Skip to content
Scalable Analysis Framework for ECMAScript
Branch: master
Clone or download
MaxSchlueter and jhnaldo 1. Add escape and unescape methods
2. Mark more functions as not yet implemented
Latest commit e6c6ec9 Aug 7, 2018
Permalink
Type Name Latest commit message Commit time
Failed to load latest commit information.
bin 1. Updated Scala 2.12.3. -> 2.12.6. 2. Re-organized tests. 3. Support… Mar 25, 2019
doc 1. Updated Scala 2.12.3. -> 2.12.6. 2. Re-organized tests. 3. Support… Mar 25, 2019
lib 1. Updated Scala 2.12.3. -> 2.12.6. 2. Re-organized tests. 3. Support… Mar 25, 2019
project 1. Refactored abstract domains based on Scala dependent object type (… Feb 6, 2018
src 1. Add escape and unescape methods May 8, 2019
tests Add base testcase and uncomment test262 tests that pass now for Array… May 8, 2019
.gitignore 1. Refactored abstract domains based on Scala dependent object type (… Feb 6, 2018
.jvmopts 1. Updated Scala 2.12.3. -> 2.12.6. 2. Re-organized tests. 3. Support… Mar 25, 2019
LICENSE
README.rst 1. Added a two-step heap abstraction (global/local) for optimization.… Sep 3, 2017
build.sbt 1. Updated Scala 2.12.3. -> 2.12.6. 2. Re-organized tests. 3. Support… Mar 25, 2019
config.json
timestamp Added a timestamp file for checking copyright notices Oct 10, 2016

README.rst

Scalable Analysis Framework for ECMAScript (SAFE) Version 2.0

Introduction

Copyright (c) 2016, KAIST

SAFE 2.0 is a scalable and pluggable analysis framework for JavaScript web applications developed by the Programming Language Research Group at KAIST:

http://plrg.kaist.ac.kr

Older versions are still available at the SAFE1.0 branch.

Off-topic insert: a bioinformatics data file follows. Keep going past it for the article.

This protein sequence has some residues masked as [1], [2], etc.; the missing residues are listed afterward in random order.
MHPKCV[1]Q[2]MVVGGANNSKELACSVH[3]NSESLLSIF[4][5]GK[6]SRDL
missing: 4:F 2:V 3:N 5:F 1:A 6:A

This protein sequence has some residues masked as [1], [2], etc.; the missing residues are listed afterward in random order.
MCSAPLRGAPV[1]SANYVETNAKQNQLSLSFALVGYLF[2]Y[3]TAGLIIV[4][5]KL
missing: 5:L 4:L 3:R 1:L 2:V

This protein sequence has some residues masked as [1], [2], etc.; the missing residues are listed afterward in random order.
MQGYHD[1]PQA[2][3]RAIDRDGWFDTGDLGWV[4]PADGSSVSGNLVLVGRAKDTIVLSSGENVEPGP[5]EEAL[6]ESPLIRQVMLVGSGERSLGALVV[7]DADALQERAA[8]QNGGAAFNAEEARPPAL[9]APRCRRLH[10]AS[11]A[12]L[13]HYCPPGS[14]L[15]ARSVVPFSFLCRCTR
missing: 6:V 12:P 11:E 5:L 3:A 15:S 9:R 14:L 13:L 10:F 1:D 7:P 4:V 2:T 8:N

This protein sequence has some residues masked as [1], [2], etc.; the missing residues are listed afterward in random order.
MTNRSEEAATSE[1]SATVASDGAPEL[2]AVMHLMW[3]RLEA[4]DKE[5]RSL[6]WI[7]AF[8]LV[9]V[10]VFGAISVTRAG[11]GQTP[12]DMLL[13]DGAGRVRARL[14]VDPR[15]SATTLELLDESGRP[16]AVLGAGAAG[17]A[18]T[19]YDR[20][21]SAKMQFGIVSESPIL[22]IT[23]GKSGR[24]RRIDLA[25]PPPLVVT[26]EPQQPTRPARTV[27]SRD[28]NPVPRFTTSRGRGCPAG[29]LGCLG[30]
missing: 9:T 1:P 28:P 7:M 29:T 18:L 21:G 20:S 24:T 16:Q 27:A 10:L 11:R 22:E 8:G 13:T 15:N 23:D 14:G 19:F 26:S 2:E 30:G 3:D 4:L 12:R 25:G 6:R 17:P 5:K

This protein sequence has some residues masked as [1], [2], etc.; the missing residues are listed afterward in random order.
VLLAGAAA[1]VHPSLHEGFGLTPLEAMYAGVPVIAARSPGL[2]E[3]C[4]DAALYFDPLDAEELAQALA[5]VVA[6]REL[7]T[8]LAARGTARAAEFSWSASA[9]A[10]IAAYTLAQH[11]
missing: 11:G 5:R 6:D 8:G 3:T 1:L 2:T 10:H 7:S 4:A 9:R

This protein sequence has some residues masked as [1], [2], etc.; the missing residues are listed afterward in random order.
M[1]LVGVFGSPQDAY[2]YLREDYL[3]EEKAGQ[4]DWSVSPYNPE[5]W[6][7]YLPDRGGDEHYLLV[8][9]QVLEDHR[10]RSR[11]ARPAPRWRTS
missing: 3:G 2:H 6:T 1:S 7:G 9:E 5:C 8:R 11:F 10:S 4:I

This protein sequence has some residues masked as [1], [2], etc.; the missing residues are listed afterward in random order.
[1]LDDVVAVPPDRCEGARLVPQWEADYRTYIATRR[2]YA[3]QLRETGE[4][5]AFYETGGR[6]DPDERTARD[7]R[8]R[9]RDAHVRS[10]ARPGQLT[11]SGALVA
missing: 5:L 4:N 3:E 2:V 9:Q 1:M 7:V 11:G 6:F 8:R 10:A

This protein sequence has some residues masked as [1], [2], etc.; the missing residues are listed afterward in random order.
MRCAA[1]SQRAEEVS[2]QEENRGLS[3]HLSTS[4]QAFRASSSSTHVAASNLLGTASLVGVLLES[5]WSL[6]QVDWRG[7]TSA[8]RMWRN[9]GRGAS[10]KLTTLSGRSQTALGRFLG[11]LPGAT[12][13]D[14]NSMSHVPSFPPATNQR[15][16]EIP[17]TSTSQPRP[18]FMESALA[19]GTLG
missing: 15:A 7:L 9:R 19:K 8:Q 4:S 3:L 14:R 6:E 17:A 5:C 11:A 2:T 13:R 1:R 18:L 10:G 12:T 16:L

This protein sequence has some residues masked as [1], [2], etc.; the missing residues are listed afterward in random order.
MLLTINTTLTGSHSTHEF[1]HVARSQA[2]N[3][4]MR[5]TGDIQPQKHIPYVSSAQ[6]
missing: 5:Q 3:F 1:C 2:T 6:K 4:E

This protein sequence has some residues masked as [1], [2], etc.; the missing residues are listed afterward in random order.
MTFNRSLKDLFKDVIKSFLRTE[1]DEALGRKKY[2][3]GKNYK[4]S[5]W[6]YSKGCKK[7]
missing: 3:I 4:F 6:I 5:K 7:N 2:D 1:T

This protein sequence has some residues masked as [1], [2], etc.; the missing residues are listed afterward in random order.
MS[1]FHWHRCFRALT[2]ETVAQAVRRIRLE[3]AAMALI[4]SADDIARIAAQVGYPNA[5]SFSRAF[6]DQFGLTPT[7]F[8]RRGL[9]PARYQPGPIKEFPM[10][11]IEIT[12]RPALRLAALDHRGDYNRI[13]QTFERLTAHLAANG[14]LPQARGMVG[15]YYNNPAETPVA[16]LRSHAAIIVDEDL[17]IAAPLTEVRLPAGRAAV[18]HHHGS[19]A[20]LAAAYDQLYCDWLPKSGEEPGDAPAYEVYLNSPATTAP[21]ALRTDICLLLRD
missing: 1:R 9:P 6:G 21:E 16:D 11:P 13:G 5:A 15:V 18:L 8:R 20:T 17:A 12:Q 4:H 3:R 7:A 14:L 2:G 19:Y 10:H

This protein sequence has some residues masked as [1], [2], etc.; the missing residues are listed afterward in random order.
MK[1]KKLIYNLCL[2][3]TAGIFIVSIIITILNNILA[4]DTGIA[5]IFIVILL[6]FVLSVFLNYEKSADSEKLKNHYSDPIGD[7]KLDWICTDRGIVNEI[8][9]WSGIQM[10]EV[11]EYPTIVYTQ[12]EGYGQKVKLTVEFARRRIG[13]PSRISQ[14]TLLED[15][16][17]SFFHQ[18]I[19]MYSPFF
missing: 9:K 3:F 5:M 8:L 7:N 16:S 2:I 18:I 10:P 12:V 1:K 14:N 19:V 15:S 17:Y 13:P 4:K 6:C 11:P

For more information, please check out our user manual.

Requirements

We assume you are using an operating system with a Unix-style shell (for example, Mac OS X, Linux, or Cygwin on Windows). Assuming SAFE_HOME points to the SAFE directory, you will need to have access to the following:

In your shell startup script, add $SAFE_HOME/bin to your path. The shell scripts in this directory are Bash scripts. To run them, you must have Bash accessible in /bin/bash.

Installation

Type sbt compile and then sbt test in the SAFE directory to make sure that your installation successfully finishes the tests.

Once you have built the framework, you can call it from any directory, on any JavaScript file, simply by typing one of available commands at a command line. You can see the available commands by typing:

safe

or with more explanation:

safe help

Some of the available commands are as follows:

  • parse: parses a JavaScript file.
  • astRewrite: rewrites a JavaScript AST via Hoister, Disambiguator, and WithRewriter.
  • compile: translates a JavaScript file to a SAFE intermediate representation.
  • cfgBuild: builds a control flow graph for a JavaScript file.
  • analyze: analyzes static properties of JavaScript expressions in a given file.

Changes from SAFE 1.0

  • SAFE 2.0 has been tested using Test262, the official ECMAScript (ECMA-262) conformance suite.
  • SAFE 2.0 now uses sbt instead of ant to build SAFE.
  • SAFE 2.0 now provides an HTML-based debugger for its analyzer.
  • Most Java source files are replaced by Scala code and the only Java source code remained is the generated parser code.
  • Several components from SAFE 1.0 may not be integrated into SAFE 2.0. Such components include interpreter, concolic testing, clone detector, clone refactoring, TypeScript support, Web API misuse detector, and several abstract domains like the string automata domain.

SAFE 2.0 Roadmap

  • SAFE 2.0 will make monthly updates.
  • The next update will include a SAFE document, browser benchmarks, and more Test262 tests.
  • We plan to support some missing features from SAFE 1.0 incrementally such as a bug detector, DOM modeling, and jQuery analysis.
  • SAFE 2.0 is aimed to be a playground for advanced research in JavaScript web applications. Thus, we intentionally designed it to be light-weight.
  • Future versions of SAFE 2.0 will address various analysis techniques, dynamic features of web applications, event handling, modeling framework, compositional analysis, and selective sensitivity among others.

Publications

Details of the SAFE framework are available in our papers:

Users

SAFE has been used by:

Authors

The current developers of SAFE 2.0 are as follows:

and the following people have contributed to the source code:

You can’t perform that action at this time.